Frankie Paul

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Frankie Paul
Birth namePaul Blake
Born(1965-10-19)19 October 1965
Kingston, Jamaica
Died18 May 2017(2017-05-18) (aged 51)
Kingston, Jamaica
GenresReggae, dancehall, lovers rock
Years active1980–2017
LabelsVP, Jammy's, RAS

Paul Blake (19 October 1965[1] – 18 May 2017), better known as Frankie Paul, was a Jamaican dancehall reggae artist. Born blind, he has been dubbed by some 'The Jamaican Stevie Wonder'.

Biography[edit]

Born in Jamaica in 1965,[2] Blake was born blind but as a child had his sight partially restored by an operation on a hospital ship.[3][4] He sang for, and impressed Stevie Wonder when Wonder visited the school that Blake attended, prompting him to pursue a singing career.[3]

Adopting the stage name Frankie Paul, he first found fame in the early 1980s, and he recorded prolifically throughout the decade.[3] He recorded for virtually every producer/studio in Jamaica at some time, and was known to release several albums a year.

Notable works of Frankie Paul include the popular "Sara" and "Worries in the Dance".[5]

Paul resided in The Gambia from 1994.[5] In January 2016 he underwent surgery to amputate a foot and part of his leg.[6]

Frankie Paul died on 18 May 2017[7] at the University Hospital of the West Indies in Kingston, Jamaica.[8]

Citation[edit]

"Frankie Paul has a voice that improves with each release and, although initially compared with Dennis Brown, he has evolved a strange nasal, throaty style that makes him sound much older. It's the sheer exuberance of his best performances that give away his youthfulness, and his two London appearances have been joyous occasions." - NME (4 May 1985)[9]

Discography[edit]

Albums[edit]

  • Give The Youth A Chance (1982), Freedom Sounds - also released as Rich & Poor
  • Pass the Ku-Sheng Peng (1985) Nyam Up
  • Tidal Wave - (1985) - Greensleeves [10]
  • Over the Wall (1985) Crystal
  • Still Alive (1985) Jammy's
  • Shut Up Bway (1986) Ujama
  • Sara (1987) Jammy's (JA) / Live & Love (UK/US)
  • Warning (1987) RAS
  • Alesha - (1987) [3]
  • Fire Deh a Mus Tail (1988) Blacka Dread
  • Dance Hall Duo (1988) RAS
  • Slow Down (1988) VP
  • Frankie Paul at Studio One (1988) Studio One
  • Veteran (1989) VP
  • Reaching Out (1989), Blue Mountain
  • Can't Get You Out of My Mind (1990) Rohit
  • Detrimental (1990) Rohit
  • Get Closer (1990) Profile
  • Start of Romance (1991) Sonic Sounds
  • Best in Me (1991), VP
  • Let's Chill (1991) VP
  • Jamming (1991) VP
  • Should I (1991) Heartbeat
  • Money Talk (1991) Jammy's
  • Sleepless Night (1992) Sonic Sounds
  • Hot Number (1992) VP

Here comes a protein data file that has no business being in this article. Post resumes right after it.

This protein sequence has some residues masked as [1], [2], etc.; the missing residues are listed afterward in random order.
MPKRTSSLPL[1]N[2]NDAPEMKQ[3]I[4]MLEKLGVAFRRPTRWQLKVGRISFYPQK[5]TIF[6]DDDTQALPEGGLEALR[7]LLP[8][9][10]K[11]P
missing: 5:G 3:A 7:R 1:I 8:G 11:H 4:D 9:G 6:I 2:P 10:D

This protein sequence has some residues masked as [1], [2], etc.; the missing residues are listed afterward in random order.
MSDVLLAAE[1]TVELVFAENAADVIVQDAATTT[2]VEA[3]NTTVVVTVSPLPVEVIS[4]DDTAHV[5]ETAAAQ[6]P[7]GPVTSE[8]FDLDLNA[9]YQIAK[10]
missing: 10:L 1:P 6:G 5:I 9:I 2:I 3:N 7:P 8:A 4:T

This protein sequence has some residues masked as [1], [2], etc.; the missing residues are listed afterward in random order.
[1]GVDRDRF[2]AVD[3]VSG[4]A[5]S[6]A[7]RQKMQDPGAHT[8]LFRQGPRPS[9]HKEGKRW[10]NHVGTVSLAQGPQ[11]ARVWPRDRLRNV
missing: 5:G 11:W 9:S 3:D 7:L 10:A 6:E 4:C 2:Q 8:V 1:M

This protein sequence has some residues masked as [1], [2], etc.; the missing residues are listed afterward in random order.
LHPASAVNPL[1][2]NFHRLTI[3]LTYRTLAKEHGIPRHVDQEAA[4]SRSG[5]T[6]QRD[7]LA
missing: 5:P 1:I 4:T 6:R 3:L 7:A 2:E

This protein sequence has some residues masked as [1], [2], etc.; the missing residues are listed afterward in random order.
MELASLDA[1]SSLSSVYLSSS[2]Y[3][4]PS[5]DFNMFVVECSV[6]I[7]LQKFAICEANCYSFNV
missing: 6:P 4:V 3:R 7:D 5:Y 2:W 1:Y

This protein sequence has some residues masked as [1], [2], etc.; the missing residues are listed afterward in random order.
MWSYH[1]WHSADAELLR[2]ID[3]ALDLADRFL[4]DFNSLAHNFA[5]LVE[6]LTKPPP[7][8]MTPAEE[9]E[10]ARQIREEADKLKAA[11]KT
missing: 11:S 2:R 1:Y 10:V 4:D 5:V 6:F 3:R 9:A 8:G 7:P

• Tomorrow (1992) Sonic Sounds
  • Cassanova (1992) Dynamic Sounds
  • Live & Love (1992) VP
  • Sizzling (1992) VP
  • Don Man (1993) Philo
  • Talk All You Want (1994) VP
  • Hard Work(1994) RAS
  • Time Less (1995) Tan-yah
  • If You Want Me Girl (1995) Trojan
  • Come Back Again (1996) VP
  • Freedom (1996) RAS
  • A We Rule (1997) RAS
  • Live at Maritime Hall (1999) Artists Only
  • Give Me That Feeling Freedom Blues (1999) Foxtail
  • Forever (1999) World
  • Rock On (1999) Charm
  • Every Nigger Is a Star! (2000) Greensleeves
  • Remember the Time (2001) Artists Only
  • I Be Hold (2001) T.P.
  • Don't Wanna Get Funky (2001) Prestige Elite
  • Sara (2002) Fatman
  • Blessed Me (2002) Scorpio
  • Hardcore Loving (2003) Charm
  • Asking for Love (2004) Jet Star
  • Who Issued the Guns (2006) Music Avenue
  • Are You Ready (2007) Cousins
  • Best of Friends (2007) Charm
  • Tink Say Dem Know Me (2008) Jet Star
  • Most Wanted (2011) Greensleeves[11]

References[edit]

  1. ^ The Reggae & African Beat, Volumes 6-7, 1987, Bongo Productions, p. 18
  2. ^ Steve Huey. "Frankie Paul | Biography". AllMusic. Retrieved 2013-09-15.
  3. ^ a b c Larkin, Colin (1998) The Virgin Encyclopedia of Reggae, Virgin Books, ISBN 0-7535-0242-9, p. 219-220
  4. ^ Moskowitz, David V. (2006) Caribbean Popular Music: an Encyclopedia of Reggae, Mento, Ska, Rock Steady, and Dancehall, Greenwood Press, ISBN 0-313-33158-8, p. 233
  5. ^ a b "Singer Frankie Paul takes stand". Jamaica Observer. 17 March 2014. Retrieved 18 March 2014.
  6. ^ Bonitto, Brian (2016) "Frankie Paul on the mend", Jamaica Observer, 21 January 2016. Retrieved 29 January 2016
  7. ^ Mason, Peter (24 May 2017). "Frankie Paul obituary". The Guardian. Retrieved 24 May 2017.
  8. ^ Henry, Balford (2017) "Reggae singer Frankie Paul is dead", Jamaica Observer, 19 May 2017. Retrieved 19 May 2017
  9. ^ [1] Archived 22 February 2007 at the Wayback Machine.
  10. ^ [2] Archived 22 February 2007 at the Wayback Machine.
  11. ^ David Jeffries (2011-06-07). "Most Wanted - Frankie Paul | Songs, Reviews, Credits, Awards". AllMusic. Retrieved 2013-09-15.